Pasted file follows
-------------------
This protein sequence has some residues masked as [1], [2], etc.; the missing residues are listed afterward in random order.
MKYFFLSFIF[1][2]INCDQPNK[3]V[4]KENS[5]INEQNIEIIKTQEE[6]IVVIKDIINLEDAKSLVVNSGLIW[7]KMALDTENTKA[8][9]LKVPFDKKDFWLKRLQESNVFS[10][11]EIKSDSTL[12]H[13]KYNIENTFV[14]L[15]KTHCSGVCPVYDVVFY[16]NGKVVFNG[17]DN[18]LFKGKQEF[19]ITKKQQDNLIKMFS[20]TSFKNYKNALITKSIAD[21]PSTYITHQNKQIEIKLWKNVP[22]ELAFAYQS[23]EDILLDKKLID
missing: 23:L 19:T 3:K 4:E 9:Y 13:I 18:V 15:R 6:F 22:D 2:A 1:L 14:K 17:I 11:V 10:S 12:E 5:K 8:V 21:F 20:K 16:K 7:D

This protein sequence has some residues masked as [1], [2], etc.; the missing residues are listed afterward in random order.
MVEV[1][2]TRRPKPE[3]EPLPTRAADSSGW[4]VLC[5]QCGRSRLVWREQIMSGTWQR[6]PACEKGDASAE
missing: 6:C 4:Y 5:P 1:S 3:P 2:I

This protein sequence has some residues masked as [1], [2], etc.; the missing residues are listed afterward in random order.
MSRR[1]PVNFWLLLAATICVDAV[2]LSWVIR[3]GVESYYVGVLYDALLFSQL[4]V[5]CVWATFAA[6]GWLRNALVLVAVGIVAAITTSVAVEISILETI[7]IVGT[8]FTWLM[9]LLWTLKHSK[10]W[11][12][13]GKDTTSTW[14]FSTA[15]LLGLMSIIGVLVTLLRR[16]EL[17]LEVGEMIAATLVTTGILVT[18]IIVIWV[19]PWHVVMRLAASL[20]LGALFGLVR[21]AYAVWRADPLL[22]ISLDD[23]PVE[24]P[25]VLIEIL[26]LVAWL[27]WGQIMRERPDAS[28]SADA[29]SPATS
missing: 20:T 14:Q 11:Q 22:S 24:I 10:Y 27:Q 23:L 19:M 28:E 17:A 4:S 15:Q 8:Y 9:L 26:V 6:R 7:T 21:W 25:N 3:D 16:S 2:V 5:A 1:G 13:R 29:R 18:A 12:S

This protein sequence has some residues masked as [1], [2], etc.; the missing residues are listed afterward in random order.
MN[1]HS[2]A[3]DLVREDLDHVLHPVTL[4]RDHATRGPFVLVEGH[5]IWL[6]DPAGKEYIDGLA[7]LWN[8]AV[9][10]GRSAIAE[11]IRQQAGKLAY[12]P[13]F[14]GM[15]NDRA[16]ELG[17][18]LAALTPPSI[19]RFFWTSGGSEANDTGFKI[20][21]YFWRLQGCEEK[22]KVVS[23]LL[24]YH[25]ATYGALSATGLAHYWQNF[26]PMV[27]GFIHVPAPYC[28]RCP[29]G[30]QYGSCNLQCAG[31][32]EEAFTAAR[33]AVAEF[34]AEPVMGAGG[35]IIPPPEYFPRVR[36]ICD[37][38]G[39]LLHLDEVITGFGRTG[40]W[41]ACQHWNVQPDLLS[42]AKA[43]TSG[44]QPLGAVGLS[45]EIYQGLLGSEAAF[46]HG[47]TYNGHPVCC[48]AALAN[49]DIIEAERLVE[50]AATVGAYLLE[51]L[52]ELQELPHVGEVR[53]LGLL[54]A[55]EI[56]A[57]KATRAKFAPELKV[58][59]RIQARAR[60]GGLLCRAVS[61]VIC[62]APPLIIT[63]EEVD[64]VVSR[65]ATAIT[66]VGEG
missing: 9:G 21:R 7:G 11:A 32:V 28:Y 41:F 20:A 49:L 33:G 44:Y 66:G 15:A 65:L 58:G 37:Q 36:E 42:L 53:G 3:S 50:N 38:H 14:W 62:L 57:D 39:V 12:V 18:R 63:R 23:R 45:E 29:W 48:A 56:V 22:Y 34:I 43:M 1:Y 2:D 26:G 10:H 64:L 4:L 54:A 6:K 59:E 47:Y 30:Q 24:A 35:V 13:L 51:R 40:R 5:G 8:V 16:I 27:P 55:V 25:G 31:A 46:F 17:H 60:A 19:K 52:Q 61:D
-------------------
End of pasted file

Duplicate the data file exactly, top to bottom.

This protein sequence has some residues masked as [1], [2], etc.; the missing residues are listed afterward in random order.
MKYFFLSFIF[1][2]INCDQPNK[3]V[4]KENS[5]INEQNIEIIKTQEE[6]IVVIKDIINLEDAKSLVVNSGLIW[7]KMALDTENTKA[8][9]LKVPFDKKDFWLKRLQESNVFS[10][11]EIKSDSTL[12]H[13]KYNIENTFV[14]L[15]KTHCSGVCPVYDVVFY[16]NGKVVFNG[17]DN[18]LFKGKQEF[19]ITKKQQDNLIKMFS[20]TSFKNYKNALITKSIAD[21]PSTYITHQNKQIEIKLWKNVP[22]ELAFAYQS[23]EDILLDKKLID
missing: 23:L 19:T 3:K 4:E 9:Y 13:I 18:V 15:R 6:F 22:D 2:A 1:L 14:K 17:I 11:V 10:S 12:E 5:K 8:V 21:F 20:K 16:K 7:D

This protein sequence has some residues masked as [1], [2], etc.; the missing residues are listed afterward in random order.
MVEV[1][2]TRRPKPE[3]EPLPTRAADSSGW[4]VLC[5]QCGRSRLVWREQIMSGTWQR[6]PACEKGDASAE
missing: 6:C 4:Y 5:P 1:S 3:P 2:I

This protein sequence has some residues masked as [1], [2], etc.; the missing residues are listed afterward in random order.
MSRR[1]PVNFWLLLAATICVDAV[2]LSWVIR[3]GVESYYVGVLYDALLFSQL[4]V[5]CVWATFAA[6]GWLRNALVLVAVGIVAAITTSVAVEISILETI[7]IVGT[8]FTWLM[9]LLWTLKHSK[10]W[11][12][13]GKDTTSTW[14]FSTA[15]LLGLMSIIGVLVTLLRR[16]EL[17]LEVGEMIAATLVTTGILVT[18]IIVIWV[19]PWHVVMRLAASL[20]LGALFGLVR[21]AYAVWRADPLL[22]ISLDD[23]PVE[24]P[25]VLIEIL[26]LVAWL[27]WGQIMRERPDAS[28]SADA[29]SPATS
missing: 20:T 14:Q 11:Q 22:S 24:I 10:Y 27:Q 23:L 19:M 28:E 17:A 4:S 15:Q 8:Y 9:L 26:V 6:R 7:T 21:W 25:N 3:D 16:S 2:V 5:A 1:G 13:R 29:R 18:A 12:S

This protein sequence has some residues masked as [1], [2], etc.; the missing residues are listed afterward in random order.
MN[1]HS[2]A[3]DLVREDLDHVLHPVTL[4]RDHATRGPFVLVEGH[5]IWL[6]DPAGKEYIDGLA[7]LWN[8]AV[9][10]GRSAIAE[11]IRQQAGKLAY[12]P[13]F[14]GM[15]NDRA[16]ELG[17][18]LAALTPPSI[19]RFFWTSGGSEANDTGFKI[20][21]YFWRLQGCEEK[22]KVVS[23]LL[24]YH[25]ATYGALSATGLAHYWQNF[26]PMV[27]GFIHVPAPYC[28]RCP[29]G[30]QYGSCNLQCAG[31][32]EEAFTAAR[33]AVAEF[34]AEPVMGAGG[35]IIPPPEYFPRVR[36]ICD[37][38]G[39]LLHLDEVITGFGRTG[40]W[41]ACQHWNVQPDLLS[42]AKA[43]TSG[44]QPLGAVGLS[45]EIYQGLLGSEAAF[46]HG[47]TYNGHPVCC[48]AALAN[49]DIIEAERLVE[50]AATVGAYLLE[51]L[52]ELQELPHVGEVR[53]LGLL[54]A[55]EI[56]A[57]KATRAKFAPELKV[58][59]RIQARAR[60]GGLLCRAVS[61]VIC[62]APPLIIT[63]EEVD[64]VVSR[65]ATAIT[66]VGEG
missing: 9:G 21:R 7:G 11:A 32:V 28:Y 41:F 20:A 49:L 33:G 44:Y 66:G 15:A 65:L 58:G 37:Q 36:E 42:L 53:G 3:S 50:N 38:H 14:W 62:L 57:D 39:V 12:V 18:R 63:R 23:R 45:E 29:W 48:A 56:V 22:Y 34:I 43:M 1:Y 2:D 26:G 10:H 64:L 4:L 54:A 6:K 59:E 47:Y 30:Q 24:A 35:V 13:L 51:R 40:R 5:G 8:V 16:I 27:P 55:V 25:G 31:A 46:F 17:H 60:A 19:K 52:Q 61:D